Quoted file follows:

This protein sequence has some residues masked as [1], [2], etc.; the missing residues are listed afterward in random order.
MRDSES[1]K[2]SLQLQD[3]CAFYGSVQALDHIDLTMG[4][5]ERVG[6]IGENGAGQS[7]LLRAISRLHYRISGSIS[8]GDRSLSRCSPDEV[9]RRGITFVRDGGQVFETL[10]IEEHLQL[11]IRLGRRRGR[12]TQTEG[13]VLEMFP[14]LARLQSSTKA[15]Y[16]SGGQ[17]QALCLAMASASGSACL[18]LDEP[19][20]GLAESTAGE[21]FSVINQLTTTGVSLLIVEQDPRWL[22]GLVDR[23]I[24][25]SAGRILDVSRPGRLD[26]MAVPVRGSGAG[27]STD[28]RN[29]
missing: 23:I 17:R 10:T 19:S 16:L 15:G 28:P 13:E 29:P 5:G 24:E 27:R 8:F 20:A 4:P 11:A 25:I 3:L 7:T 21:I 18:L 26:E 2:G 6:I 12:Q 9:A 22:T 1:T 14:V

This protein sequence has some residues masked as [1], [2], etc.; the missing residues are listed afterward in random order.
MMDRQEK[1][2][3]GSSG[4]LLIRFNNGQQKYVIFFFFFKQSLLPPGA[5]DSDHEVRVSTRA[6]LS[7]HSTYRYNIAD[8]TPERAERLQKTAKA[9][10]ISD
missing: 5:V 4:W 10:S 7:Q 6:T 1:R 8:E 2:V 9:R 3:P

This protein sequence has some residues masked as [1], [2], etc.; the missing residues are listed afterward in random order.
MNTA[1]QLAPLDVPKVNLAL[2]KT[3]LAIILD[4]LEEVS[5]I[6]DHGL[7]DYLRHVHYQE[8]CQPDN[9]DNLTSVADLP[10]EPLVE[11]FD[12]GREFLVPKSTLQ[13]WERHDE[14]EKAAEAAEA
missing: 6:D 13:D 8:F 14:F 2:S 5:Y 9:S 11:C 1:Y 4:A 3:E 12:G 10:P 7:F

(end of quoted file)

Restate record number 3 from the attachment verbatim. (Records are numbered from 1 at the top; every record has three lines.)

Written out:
This protein sequence has some residues masked as [1], [2], etc.; the missing residues are listed afterward in random order.
MNTA[1]QLAPLDVPKVNLAL[2]KT[3]LAIILD[4]LEEVS[5]I[6]DHGL[7]DYLRHVHYQE[8]CQPDN[9]DNLTSVADLP[10]EPLVE[11]FD[12]GREFLVPKSTLQ[13]WERHDE[14]EKAAEAAEA
missing: 6:D 13:D 8:F 14:F 2:S 5:Y 9:S 11:C 1:Y 4:A 3:E 12:G 10:P 7:F